DWH: Since other designers aren't yet designing fonts for the screen (probably because the mechanism for embedding them isn't in place), you weren't taking away from anyone else's sales. It seems to me that your faces will just serve as an inspiration to other designers.
It's true to say that type designers have been rather slow in dealing with the screen, but much more importantly, computer screen fonts are considered a sort of poor relation. Oddly enough, it is the buzz about the Internet that has made this a competitive issue.
I'm a believer in designing specifically for the screen. When you get up to larger sizes for display you can use anything on screen. But for type down at the most-often used sizes I remain persuaded that what we did was the best thing to do--to look at this as a screen exercise.
DWH: Do you think that OpenType will spur more type designers to design for the screen?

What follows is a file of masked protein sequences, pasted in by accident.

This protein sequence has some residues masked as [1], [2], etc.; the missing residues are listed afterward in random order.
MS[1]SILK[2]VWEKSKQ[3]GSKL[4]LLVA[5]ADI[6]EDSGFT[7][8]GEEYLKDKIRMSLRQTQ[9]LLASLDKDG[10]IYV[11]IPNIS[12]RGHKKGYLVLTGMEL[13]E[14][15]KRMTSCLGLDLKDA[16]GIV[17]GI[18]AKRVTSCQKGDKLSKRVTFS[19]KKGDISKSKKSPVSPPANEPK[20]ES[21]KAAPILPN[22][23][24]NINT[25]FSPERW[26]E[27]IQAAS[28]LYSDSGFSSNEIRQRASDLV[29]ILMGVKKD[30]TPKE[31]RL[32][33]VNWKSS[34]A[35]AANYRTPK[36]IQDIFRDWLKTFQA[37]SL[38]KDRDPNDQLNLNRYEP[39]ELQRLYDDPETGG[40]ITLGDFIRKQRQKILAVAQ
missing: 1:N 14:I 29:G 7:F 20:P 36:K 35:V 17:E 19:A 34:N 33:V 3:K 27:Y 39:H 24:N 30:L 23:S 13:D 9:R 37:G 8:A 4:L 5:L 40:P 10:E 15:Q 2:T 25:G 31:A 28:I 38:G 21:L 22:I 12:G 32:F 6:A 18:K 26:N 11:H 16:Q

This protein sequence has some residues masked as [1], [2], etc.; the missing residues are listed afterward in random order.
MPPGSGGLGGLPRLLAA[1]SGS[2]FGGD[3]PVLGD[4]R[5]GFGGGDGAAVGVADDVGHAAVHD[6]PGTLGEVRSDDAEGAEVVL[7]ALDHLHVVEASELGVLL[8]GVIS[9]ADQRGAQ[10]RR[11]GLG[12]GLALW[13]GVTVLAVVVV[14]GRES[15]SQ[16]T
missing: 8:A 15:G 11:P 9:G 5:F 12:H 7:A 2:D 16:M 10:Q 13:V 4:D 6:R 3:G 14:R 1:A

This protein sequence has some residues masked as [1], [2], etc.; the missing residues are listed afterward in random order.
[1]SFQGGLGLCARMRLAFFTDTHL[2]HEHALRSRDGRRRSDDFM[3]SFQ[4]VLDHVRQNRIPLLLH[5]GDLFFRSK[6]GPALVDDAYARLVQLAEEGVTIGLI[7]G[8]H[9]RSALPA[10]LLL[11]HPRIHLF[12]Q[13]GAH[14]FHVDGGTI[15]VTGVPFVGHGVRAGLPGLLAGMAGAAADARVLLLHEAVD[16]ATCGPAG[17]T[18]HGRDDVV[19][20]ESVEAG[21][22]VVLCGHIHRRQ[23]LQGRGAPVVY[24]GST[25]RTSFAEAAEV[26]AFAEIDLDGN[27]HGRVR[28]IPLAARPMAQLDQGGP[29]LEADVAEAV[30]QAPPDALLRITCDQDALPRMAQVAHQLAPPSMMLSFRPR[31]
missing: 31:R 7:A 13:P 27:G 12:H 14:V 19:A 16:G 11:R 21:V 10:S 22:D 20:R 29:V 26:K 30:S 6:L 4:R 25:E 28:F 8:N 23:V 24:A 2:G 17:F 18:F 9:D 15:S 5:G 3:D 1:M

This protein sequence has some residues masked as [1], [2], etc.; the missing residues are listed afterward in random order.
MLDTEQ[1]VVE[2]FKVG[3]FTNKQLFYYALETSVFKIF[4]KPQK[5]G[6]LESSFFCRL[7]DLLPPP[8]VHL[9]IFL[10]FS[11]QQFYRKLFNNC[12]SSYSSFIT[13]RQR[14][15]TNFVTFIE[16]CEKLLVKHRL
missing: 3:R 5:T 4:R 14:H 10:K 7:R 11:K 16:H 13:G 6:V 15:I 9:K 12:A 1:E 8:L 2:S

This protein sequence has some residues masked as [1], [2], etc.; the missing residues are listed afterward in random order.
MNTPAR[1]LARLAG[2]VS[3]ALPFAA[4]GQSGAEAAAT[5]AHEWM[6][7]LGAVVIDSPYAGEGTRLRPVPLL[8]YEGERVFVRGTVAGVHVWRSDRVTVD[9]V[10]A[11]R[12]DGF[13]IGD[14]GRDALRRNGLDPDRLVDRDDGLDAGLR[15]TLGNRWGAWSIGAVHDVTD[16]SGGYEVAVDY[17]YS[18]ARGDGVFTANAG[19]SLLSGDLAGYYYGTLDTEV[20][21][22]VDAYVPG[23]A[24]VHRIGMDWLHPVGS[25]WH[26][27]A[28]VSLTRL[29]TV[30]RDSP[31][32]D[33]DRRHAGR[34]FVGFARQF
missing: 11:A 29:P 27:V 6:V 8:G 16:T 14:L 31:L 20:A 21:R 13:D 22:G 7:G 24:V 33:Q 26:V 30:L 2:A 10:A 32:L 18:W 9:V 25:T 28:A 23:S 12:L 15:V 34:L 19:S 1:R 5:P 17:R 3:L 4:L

I would hope so--it would be good to see more screen work being done. But first there needs to be a demand. Graphic designers must create a market for these new faces by demanding faces designed specially for the screen. Designers may think they have a library of type that will be good enough on the screen so they don't have to buy a lot more faces. But as I've explained, text sizes really have to be designed "for the screen."
These new fonts could be sold to people who are tired of straining to read the screen, so why is Microsoft is giving them away? They'll be included in Microsoft's new browsers, and be freely downloadable at Microsoft's web site. I asked Simon Earnshaw, a typographer at Microsoft about this: